Timepoint [1] 289335 0
6-weeks post-operatively
Secondary outcome [1] 302257 0
Wound infection. We will search medical records for re-presentations to Emergency or admissions to the surgical unit. Furthermore, a 6-week post-operative phone call will capture any patients who present to their GP or another hospital.
Timepoint [1] 302257 0
6-weeks post-operatively
Secondary outcome [2] 302258 0
Duration of surgery - start and end times entered into hospital surgery database.
Timepoint [2] 302258 0
Time of operation

Eligibility
Key inclusion criteria
Adult patients (over 16) in whom appendicectomy is completed laparoscopically and the suppuration is localised to the right iliac fossa, right paracolic gutter or pelvis
Minimum age
16 Years
Maximum age
No limit
Gender
Both males and females
Can healthy volunteers participate?
No
Key exclusion criteria
Appendicectomy for normal appendix or non-purulent appendicitis. Interval appendicectomy. Appendicectomy following percutaneous drainage of abscess.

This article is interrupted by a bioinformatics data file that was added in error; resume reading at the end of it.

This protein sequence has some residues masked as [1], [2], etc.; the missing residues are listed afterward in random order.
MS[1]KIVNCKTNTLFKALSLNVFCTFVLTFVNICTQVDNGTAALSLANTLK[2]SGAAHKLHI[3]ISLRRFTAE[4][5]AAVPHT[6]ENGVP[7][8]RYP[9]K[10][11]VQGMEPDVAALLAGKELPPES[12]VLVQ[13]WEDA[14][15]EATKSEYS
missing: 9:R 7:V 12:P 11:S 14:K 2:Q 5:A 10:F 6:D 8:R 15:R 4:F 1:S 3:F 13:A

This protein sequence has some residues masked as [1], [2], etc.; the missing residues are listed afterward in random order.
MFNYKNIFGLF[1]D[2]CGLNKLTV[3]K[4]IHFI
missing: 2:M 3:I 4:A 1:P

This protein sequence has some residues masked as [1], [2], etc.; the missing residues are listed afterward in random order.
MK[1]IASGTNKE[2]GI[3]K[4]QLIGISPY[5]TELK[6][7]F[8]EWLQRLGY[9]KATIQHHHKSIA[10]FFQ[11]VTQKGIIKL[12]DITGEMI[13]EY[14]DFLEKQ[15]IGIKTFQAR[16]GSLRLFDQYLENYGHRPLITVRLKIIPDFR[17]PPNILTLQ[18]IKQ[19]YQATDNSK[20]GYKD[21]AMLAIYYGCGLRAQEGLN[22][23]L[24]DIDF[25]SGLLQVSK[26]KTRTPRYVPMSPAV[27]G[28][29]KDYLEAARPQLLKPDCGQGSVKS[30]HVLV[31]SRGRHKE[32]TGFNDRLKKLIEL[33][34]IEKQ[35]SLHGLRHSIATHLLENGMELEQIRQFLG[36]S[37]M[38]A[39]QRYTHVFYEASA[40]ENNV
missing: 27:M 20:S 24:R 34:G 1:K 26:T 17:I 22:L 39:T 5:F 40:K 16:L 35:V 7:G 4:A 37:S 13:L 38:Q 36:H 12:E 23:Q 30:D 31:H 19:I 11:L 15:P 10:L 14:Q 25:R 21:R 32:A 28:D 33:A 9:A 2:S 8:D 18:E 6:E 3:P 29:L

Study design
Purpose of the study
Treatment
Allocation to intervention
Randomised controlled trial
Procedure for enrolling a subject and allocating the treatment (allocation concealment procedures)
All patients fulfilling the inclusion criteria will be identified by the treating surgical team and enrolled, including informed consent to be enrolled in the trial. Prior to surgery, the surgical team will allocate the patient by drawing a sealed, numbered, opaque envelope.
Methods used to generate the sequence in which subjects will be randomised (sequence generation)
Patients will be randomised to either suction-only or irrigation-and-suction by computer-generated random numbers.
Masking / blinding
Open (masking not used)
Who is / are masked / blinded?



Intervention assignment
Parallel
Other design features
Phase
Not Applicable
Type of endpoint(s)
Safety
Statistical methods / analysis